Ngā Toki Whakarururanga | 5 September 2023
Position paper on indigenous peoples’ rights and protections
IPEF - Bangkok Round, September 2023
Ngā Toki Whakarururanga brings a Te Tiriti o Waitangi perspective to the trade policy space, which requires the Government of Aotearoa New Zealand (the Crown) to uphold and actively protect Māori rights to exercise authority over our lands, waters, resources and all taonga, including the ecosystem, as well as Māori laws, beliefs and philosophies. That includes for IPEF.
INDIGENOUS PEOPLES’ RIGHTS, DUTIES AND RESPONSIBIILTIES
Indigenous Peoples’ have enduring responsibilities as kaitiaki or custodians of the world we have inherited, and of which we are an inseparable part, and the duty to protect its wellbeing for future generations.
In Aotearoa New Zealand, Te Tiriti o Waitangi guarantees Māori will continue to exercise self-determination and self-governance (rangatiratanga) over our people, resources, and way of life, while the English settler government exercises delegated authority over its own.
This includes the international domain of trade policy and negotiations. The Waitangi Tribunal’s report Ko Aotearoa Tenei (Wai 262) said explicitly that
“some matters are of such central importance to Māori that it is appropriate, in the light of theTreaty relationship, to move only with Māori acquiescence or consent” and that “it is possible [forthe Crown] to contemplate circumstances in which it may be necessary to place the Māori voice asthe New Zealand voice in the international arena”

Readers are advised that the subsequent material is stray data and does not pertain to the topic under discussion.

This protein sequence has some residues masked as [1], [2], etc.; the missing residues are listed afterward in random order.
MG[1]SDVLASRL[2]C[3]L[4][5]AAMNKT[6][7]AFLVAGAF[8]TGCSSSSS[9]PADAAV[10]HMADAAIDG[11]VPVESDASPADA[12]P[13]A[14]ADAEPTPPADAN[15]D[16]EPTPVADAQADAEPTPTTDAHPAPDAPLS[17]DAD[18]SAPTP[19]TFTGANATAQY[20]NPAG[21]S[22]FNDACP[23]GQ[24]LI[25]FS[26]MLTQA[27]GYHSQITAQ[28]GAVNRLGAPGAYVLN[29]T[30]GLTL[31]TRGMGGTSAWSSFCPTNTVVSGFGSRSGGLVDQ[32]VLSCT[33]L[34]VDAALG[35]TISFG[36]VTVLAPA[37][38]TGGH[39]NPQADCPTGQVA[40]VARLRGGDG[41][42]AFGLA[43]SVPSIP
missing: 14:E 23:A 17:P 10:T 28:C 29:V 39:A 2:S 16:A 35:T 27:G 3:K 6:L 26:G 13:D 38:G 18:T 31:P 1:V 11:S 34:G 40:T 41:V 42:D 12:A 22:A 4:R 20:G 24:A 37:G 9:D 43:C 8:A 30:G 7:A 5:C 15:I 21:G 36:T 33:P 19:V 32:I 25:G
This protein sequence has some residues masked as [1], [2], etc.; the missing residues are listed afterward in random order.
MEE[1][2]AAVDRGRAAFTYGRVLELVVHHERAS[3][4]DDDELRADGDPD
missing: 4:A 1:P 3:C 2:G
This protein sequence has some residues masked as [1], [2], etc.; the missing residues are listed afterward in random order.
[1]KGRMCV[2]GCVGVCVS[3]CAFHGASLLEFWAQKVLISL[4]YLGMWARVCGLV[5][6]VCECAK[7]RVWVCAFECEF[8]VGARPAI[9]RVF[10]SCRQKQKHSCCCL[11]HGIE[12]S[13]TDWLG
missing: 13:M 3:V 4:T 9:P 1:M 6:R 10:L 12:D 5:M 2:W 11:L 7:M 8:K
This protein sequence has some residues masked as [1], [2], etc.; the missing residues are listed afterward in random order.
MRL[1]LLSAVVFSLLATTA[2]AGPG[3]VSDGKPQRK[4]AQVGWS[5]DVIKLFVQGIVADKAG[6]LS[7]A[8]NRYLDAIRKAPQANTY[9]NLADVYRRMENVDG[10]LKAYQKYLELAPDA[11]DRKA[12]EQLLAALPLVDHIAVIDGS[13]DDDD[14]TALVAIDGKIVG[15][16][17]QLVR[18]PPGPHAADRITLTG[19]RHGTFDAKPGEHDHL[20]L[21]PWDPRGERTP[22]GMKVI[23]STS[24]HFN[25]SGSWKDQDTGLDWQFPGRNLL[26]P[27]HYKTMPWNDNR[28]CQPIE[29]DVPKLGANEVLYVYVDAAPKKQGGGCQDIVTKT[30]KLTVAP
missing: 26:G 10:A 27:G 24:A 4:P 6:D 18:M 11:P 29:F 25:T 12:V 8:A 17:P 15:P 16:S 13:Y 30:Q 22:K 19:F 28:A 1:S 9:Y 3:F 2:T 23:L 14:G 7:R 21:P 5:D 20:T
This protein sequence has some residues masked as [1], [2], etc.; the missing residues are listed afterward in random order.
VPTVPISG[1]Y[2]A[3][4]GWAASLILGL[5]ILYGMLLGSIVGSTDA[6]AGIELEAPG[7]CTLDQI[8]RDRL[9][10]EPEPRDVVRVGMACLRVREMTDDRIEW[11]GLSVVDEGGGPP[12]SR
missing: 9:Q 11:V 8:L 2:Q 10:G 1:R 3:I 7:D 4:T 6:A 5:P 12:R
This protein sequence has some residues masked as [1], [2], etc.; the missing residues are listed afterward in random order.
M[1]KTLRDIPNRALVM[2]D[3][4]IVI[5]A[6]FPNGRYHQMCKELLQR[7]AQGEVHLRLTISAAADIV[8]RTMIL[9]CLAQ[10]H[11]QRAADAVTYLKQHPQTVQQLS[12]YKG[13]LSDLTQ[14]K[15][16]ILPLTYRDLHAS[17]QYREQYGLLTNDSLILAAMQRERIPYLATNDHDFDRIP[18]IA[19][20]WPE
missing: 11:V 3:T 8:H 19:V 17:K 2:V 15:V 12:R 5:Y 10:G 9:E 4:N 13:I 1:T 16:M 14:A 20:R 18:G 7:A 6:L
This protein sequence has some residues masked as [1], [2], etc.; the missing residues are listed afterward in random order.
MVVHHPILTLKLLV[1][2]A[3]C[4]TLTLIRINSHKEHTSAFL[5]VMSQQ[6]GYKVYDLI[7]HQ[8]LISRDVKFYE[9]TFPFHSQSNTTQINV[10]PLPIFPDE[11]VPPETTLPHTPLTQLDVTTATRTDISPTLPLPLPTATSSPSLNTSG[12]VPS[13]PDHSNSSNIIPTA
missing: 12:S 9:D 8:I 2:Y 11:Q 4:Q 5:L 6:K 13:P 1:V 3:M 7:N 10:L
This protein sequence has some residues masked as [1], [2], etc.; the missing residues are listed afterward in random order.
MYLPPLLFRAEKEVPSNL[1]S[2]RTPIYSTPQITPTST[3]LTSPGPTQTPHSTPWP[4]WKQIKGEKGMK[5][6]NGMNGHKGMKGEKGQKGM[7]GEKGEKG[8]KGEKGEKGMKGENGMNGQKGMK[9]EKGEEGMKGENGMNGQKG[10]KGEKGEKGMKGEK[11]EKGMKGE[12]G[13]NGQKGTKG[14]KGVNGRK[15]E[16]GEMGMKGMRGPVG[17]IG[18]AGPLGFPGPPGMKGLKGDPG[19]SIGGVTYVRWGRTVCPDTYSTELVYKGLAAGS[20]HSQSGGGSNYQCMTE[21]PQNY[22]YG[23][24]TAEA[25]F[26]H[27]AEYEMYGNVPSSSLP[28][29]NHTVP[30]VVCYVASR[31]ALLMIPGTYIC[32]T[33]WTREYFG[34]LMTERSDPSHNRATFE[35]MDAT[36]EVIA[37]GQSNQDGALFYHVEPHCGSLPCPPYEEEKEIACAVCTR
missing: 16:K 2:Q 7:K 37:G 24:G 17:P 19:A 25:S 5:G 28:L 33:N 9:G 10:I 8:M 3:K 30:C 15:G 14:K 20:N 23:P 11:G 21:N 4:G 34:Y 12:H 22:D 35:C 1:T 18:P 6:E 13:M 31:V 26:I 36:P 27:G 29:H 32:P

This right extends to all Indigenous Peoples who are impacted on by IPEF negotiations and outcomes. Globally, the United Nations Declaration on the Rights of Indigenous Peoples (UNDRIP), which many IPEF participating governments have signed, sets out the minimum standards of rights for Indigenous Peoples.
These include cultural, political, economic, and environmental rights, our right to determine our own priorities and strategies for development, and the right to participate in decision-making that would affect our rights through representatives of our choice, such as IPEF.
STATE OBLIGATIONS OF ACTIVE AND EFFECTIVE PROTECTION IN IPEF
Despite our requests, Māori and other Indigenous Peoples have not been accorded direct independent representation in the IPEF negotiations to ensure that our perspectives are received and considered as accurately an authentically as they are given.
Nor do we have any guarantee that our rights, responsibilities, duties, and interests will be effectively protected in IPEF to enable us to exercise our rangatiratanga (self-determination).
Without a direct avenue to influence negotiations, it is imperative that the negotiating IPEF parties agree to effective protections across all four pillars that guarantee they can deliver on their obligations to Indigenous Peoples under the legal, constitutional, Treaty or other constructive arrangements to which they are a party.
That needs to take the form of a carveout from the scope of IPEF. We propose a variation on the Indigenous Peoples’ exception Aotearoa New Zealand proposed in the Joint Statement Initiative on Electronic Commerce: